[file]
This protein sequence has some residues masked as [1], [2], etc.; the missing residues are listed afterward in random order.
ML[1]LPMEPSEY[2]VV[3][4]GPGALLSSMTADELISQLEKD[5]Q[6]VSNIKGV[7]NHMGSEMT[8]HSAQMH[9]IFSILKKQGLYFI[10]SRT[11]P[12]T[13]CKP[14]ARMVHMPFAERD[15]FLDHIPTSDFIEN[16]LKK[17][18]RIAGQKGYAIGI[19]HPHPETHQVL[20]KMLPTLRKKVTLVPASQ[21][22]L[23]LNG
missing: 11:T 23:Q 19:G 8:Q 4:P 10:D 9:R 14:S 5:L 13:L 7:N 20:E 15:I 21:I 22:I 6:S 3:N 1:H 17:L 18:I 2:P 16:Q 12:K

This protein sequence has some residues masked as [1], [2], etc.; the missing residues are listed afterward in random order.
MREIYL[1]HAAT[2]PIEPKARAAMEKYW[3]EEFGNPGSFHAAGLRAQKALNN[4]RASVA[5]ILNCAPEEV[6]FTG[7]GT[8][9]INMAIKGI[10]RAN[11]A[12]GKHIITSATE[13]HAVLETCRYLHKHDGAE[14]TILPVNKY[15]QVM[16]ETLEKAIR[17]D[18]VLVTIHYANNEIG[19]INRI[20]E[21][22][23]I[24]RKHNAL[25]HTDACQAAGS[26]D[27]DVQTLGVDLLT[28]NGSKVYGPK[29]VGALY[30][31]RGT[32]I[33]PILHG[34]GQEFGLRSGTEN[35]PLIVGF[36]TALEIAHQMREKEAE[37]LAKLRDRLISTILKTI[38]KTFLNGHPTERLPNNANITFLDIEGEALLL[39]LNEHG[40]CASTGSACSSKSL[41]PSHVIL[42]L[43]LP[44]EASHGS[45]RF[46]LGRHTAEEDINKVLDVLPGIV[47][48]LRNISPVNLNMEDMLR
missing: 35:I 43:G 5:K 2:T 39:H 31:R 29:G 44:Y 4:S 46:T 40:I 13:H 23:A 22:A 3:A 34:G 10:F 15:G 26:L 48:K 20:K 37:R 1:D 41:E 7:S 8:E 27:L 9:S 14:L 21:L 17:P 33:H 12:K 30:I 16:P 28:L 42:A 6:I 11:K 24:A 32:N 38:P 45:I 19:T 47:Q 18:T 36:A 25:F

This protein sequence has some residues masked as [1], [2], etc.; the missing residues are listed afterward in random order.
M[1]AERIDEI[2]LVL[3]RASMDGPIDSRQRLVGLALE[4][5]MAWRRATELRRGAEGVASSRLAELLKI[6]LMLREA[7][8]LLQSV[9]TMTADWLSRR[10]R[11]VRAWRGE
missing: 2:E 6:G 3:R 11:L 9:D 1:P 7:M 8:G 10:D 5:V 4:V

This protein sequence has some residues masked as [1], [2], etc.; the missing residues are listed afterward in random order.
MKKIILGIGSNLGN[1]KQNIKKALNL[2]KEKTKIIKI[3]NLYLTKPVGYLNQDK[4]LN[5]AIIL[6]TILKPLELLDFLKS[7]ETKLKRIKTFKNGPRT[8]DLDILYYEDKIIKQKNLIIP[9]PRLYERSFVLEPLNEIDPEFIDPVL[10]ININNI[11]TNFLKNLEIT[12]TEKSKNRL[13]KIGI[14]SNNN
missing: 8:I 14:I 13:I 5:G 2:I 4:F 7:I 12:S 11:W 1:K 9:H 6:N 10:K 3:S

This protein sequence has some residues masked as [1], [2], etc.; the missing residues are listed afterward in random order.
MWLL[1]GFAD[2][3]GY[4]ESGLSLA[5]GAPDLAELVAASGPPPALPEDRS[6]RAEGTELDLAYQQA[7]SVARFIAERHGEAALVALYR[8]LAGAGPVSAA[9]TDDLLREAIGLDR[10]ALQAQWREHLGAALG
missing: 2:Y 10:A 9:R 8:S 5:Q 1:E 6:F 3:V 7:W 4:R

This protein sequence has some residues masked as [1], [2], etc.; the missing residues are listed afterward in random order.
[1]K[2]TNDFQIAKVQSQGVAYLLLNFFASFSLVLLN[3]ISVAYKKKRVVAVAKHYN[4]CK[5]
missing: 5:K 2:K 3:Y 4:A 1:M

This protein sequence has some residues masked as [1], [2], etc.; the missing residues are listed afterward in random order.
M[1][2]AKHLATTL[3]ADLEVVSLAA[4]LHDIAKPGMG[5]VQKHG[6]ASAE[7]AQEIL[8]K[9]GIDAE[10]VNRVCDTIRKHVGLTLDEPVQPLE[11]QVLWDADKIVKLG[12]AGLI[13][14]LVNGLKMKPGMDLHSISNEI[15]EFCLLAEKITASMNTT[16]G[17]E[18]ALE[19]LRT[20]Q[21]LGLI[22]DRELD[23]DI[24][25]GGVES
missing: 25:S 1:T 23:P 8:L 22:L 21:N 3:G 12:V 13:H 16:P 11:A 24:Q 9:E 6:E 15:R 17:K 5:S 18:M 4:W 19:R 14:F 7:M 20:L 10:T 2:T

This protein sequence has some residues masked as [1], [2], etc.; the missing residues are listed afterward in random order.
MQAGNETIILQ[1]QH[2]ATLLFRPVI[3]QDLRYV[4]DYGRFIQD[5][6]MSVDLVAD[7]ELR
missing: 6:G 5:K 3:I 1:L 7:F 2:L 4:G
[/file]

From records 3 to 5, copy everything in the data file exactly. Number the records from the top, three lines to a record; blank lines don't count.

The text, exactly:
This protein sequence has some residues masked as [1], [2], etc.; the missing residues are listed afterward in random order.
M[1]AERIDEI[2]LVL[3]RASMDGPIDSRQRLVGLALE[4][5]MAWRRATELRRGAEGVASSRLAELLKI[6]LMLREA[7][8]LLQSV[9]TMTADWLSRR[10]R[11]VRAWRGE
missing: 2:E 6:G 3:R 11:L 9:D 1:P 7:M 8:G 10:D 5:V 4:V

This protein sequence has some residues masked as [1], [2], etc.; the missing residues are listed afterward in random order.
MKKIILGIGSNLGN[1]KQNIKKALNL[2]KEKTKIIKI[3]NLYLTKPVGYLNQDK[4]LN[5]AIIL[6]TILKPLELLDFLKS[7]ETKLKRIKTFKNGPRT[8]DLDILYYEDKIIKQKNLIIP[9]PRLYERSFVLEPLNEIDPEFIDPVL[10]ININNI[11]TNFLKNLEIT[12]TEKSKNRL[13]KIGI[14]SNNN
missing: 8:I 14:I 13:I 5:G 2:I 4:F 7:I 12:S 11:W 1:K 9:H 6:N 10:K 3:S

This protein sequence has some residues masked as [1], [2], etc.; the missing residues are listed afterward in random order.
MWLL[1]GFAD[2][3]GY[4]ESGLSLA[5]GAPDLAELVAASGPPPALPEDRS[6]RAEGTELDLAYQQA[7]SVARFIAERHGEAALVALYR[8]LAGAGPVSAA[9]TDDLLREAIGLDR[10]ALQAQWREHLGAALG
missing: 2:Y 10:A 9:R 8:S 5:Q 1:E 6:F 3:V 7:W 4:R